About thirty years ago I was biking down the street when a man stopped and asked me to teach his daughter how to ride. I don’t know if I ever did teach her (and my kids think it comic that someone with such poor driving and biking skills ever be called upon to instruct), but the daughter and I became friends until I moved a few years later.
She popped into my head a year ago and I found my friend on Facebook. I learned that she was an actor and a writer and that her father had just passed away. I remembered that her father was Greek, and as a child I ignorantly assumed this meant he wasn’t Jewish. Not only was he Jewish, but he survived Auschwitz and Bergen Belsen while the rest of his family did not.
I learned this because my friend wrote and performed in a spectacular one woman show, Do This One Thing For Me, and on Saturday night M and I went to see it.
M and I have been on a bit of a theater bender since we moved to NYC in September. We’ve seen quite a bit, some of it excellent — but truly, nothing as powerful as this, and nothing as well acted. The play was about one man’s harrowing tale, but it was also about fathers and daughters– and it was as funny as it was sad.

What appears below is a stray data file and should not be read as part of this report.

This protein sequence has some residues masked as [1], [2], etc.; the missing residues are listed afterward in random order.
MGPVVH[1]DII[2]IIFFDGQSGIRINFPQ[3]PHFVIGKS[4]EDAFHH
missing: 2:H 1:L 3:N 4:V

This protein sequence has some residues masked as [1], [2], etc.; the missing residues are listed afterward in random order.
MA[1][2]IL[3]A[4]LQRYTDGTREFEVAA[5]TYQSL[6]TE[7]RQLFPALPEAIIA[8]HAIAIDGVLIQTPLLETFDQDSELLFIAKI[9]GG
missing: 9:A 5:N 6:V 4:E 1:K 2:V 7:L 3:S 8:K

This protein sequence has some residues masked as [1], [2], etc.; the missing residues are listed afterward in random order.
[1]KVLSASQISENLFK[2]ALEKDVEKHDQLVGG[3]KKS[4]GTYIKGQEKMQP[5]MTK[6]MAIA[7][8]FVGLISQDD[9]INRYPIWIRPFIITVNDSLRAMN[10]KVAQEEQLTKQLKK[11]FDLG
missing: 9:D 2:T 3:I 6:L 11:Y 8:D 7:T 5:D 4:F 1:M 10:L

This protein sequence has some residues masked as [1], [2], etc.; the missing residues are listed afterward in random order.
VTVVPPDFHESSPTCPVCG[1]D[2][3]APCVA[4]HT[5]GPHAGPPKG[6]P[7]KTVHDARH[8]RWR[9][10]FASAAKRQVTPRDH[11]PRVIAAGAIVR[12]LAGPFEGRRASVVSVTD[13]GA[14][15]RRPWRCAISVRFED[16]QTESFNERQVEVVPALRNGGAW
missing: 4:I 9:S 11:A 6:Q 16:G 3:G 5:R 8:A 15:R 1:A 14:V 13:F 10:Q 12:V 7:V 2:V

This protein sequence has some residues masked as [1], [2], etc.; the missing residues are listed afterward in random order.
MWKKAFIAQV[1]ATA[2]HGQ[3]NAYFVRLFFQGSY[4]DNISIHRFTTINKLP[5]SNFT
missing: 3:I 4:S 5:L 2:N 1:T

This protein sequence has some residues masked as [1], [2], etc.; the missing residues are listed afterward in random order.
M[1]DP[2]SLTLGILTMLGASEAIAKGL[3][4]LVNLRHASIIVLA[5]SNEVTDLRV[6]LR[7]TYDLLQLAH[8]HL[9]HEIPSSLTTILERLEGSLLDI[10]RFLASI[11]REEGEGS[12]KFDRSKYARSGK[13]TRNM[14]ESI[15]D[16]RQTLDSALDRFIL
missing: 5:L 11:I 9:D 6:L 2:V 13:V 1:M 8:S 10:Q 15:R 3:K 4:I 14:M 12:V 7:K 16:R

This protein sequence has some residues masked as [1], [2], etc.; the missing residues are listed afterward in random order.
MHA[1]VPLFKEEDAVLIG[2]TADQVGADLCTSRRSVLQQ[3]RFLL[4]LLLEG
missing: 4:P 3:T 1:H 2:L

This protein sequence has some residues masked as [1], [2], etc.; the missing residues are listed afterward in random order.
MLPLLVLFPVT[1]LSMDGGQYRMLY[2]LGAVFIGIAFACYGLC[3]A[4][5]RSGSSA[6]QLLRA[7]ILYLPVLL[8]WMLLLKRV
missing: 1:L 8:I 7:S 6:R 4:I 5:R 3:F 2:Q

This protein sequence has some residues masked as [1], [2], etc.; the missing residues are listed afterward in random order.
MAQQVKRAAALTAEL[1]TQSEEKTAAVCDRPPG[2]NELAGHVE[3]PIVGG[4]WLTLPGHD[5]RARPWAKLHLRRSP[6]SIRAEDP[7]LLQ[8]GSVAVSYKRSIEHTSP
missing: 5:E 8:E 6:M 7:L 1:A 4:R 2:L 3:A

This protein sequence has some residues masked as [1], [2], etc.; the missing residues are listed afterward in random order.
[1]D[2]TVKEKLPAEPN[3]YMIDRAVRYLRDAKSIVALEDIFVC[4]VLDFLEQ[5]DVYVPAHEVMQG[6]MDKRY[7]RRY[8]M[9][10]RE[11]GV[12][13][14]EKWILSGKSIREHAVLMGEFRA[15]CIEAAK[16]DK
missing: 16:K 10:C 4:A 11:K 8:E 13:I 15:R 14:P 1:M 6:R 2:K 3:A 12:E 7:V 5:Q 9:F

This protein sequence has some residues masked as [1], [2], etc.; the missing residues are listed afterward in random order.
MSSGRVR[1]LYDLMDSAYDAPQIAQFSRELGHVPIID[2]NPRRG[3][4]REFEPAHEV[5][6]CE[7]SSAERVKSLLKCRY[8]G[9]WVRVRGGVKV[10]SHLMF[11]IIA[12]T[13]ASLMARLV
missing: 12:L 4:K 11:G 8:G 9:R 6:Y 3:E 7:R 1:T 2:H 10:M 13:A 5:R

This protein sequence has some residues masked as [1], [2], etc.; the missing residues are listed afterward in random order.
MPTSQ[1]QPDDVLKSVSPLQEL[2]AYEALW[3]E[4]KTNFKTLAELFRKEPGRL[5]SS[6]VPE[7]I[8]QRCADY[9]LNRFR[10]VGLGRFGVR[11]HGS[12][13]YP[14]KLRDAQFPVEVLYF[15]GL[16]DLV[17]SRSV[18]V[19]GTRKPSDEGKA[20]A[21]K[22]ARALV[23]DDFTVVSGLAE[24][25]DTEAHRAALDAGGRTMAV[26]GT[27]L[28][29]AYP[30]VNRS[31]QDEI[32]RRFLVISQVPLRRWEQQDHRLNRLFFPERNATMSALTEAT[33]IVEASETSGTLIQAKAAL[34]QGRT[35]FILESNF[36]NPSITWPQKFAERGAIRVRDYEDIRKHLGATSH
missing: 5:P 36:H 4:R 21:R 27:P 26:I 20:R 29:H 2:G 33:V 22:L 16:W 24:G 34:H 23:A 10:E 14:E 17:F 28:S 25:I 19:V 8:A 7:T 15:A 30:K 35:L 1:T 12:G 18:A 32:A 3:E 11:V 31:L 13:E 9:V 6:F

After the play I went and talked to my friend (and her mum who has been at every show), some thirty years after I last saw her. She said, “Wait! I have something for you!” And she ran backstage and returned with a wrapped object.
I opened it and saw a book that I’d apparently leant her when I was ten, and that she apparently forgot to return.
A lot of people knock Facebook, and with some good reason. But I know a Facebook success story when I’m in one.
As much as I love this story, and I do, my kids love it even more. Moving certainly means leaving people behind, but it doesn’t have to mean you won’t find yourselves in the same place again one day, and in a world of newness, there really is nothing like an old friend.